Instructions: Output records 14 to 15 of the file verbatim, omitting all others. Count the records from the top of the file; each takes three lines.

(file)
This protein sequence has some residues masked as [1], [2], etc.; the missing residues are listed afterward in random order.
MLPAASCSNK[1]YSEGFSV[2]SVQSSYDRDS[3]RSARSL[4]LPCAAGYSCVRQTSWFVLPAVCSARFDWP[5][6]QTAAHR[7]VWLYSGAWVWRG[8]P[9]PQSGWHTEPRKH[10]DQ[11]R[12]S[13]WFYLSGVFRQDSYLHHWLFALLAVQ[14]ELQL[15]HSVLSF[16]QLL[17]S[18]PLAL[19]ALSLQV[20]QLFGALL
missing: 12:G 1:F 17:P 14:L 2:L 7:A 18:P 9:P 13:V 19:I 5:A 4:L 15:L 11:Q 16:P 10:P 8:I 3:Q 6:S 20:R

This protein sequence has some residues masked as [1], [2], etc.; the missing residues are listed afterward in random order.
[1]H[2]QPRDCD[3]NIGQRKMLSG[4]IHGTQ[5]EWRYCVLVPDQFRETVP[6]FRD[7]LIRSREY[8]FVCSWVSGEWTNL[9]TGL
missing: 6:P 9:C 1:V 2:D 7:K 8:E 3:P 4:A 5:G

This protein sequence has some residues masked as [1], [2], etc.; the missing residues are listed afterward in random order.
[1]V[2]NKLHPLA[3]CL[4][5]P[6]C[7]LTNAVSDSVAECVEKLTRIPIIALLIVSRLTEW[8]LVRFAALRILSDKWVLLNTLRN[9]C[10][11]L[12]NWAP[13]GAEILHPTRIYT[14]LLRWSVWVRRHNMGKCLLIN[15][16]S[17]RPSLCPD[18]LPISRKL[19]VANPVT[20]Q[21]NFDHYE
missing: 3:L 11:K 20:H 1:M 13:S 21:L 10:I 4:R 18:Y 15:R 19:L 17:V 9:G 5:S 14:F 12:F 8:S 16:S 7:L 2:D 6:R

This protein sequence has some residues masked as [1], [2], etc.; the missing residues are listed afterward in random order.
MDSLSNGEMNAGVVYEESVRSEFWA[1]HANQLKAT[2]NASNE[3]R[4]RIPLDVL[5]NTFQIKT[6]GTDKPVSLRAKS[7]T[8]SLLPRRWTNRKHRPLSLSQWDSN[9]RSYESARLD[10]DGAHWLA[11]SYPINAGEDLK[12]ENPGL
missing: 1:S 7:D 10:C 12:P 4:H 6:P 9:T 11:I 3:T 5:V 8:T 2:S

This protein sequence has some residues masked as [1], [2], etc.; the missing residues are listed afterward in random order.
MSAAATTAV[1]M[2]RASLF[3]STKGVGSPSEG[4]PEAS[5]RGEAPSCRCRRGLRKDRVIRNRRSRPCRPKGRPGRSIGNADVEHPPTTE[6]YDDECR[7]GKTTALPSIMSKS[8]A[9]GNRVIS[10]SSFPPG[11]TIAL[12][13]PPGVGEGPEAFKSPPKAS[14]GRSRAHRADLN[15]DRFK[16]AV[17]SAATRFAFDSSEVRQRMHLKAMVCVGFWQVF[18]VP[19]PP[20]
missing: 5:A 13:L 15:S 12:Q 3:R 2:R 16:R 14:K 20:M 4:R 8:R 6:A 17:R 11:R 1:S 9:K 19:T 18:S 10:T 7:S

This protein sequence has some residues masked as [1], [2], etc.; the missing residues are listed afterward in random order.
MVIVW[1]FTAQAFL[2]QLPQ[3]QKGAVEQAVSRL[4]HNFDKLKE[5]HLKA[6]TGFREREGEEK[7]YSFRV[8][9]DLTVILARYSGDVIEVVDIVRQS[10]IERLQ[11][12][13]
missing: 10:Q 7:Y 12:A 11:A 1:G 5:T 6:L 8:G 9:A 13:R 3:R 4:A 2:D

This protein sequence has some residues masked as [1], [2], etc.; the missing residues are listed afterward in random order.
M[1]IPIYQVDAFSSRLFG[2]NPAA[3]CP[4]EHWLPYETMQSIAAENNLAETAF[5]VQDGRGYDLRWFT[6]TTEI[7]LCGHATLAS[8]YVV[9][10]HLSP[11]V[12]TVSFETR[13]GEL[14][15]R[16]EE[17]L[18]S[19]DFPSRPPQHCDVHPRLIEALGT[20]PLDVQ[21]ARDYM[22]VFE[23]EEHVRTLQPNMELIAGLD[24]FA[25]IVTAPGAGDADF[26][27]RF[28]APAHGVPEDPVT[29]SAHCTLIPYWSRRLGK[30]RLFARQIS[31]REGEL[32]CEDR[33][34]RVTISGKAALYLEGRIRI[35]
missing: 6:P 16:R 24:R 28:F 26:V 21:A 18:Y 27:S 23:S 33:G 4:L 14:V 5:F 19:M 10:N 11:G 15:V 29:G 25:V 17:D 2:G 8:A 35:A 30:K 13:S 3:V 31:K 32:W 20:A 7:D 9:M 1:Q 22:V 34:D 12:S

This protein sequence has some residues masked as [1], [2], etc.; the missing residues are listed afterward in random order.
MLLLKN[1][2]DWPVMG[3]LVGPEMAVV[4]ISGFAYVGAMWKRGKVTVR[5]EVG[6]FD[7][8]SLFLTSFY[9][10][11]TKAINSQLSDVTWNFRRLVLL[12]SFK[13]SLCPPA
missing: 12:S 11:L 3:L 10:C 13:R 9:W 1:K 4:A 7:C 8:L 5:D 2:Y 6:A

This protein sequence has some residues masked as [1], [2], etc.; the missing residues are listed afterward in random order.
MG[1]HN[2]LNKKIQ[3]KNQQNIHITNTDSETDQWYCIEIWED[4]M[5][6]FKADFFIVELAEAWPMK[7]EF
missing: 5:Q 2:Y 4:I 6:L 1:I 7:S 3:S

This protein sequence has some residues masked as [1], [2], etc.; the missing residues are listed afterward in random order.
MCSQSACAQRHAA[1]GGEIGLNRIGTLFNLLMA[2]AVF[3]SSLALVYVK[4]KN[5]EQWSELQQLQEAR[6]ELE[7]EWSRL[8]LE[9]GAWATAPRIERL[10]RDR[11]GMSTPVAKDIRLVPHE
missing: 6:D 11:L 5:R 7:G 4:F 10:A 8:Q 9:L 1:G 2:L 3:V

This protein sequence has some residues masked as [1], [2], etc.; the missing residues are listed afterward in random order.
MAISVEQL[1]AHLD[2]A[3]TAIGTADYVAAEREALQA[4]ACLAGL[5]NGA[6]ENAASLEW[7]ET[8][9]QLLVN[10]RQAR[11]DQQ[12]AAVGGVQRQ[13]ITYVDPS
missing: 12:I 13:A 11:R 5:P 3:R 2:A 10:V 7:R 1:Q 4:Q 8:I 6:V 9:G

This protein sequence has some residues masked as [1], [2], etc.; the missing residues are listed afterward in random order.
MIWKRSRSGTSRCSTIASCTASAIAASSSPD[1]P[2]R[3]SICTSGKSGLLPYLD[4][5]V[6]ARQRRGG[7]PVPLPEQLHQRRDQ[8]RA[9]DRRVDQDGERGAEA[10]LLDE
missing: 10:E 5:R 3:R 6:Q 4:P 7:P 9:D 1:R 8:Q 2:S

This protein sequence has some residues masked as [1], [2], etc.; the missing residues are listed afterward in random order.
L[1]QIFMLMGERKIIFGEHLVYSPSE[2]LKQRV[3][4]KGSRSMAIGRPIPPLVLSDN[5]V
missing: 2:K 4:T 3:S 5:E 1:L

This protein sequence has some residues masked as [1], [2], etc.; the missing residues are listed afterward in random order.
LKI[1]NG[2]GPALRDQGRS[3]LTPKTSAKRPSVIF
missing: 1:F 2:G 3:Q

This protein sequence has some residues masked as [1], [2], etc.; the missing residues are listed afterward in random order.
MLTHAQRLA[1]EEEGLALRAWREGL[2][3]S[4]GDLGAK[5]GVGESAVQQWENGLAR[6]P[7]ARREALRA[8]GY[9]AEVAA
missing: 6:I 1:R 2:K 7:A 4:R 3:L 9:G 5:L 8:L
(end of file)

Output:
This protein sequence has some residues masked as [1], [2], etc.; the missing residues are listed afterward in random order.
LKI[1]NG[2]GPALRDQGRS[3]LTPKTSAKRPSVIF
missing: 1:F 2:G 3:Q

This protein sequence has some residues masked as [1], [2], etc.; the missing residues are listed afterward in random order.
MLTHAQRLA[1]EEEGLALRAWREGL[2][3]S[4]GDLGAK[5]GVGESAVQQWENGLAR[6]P[7]ARREALRA[8]GY[9]AEVAA
missing: 6:I 1:R 2:K 7:A 4:R 3:L 9:G 5:L 8:L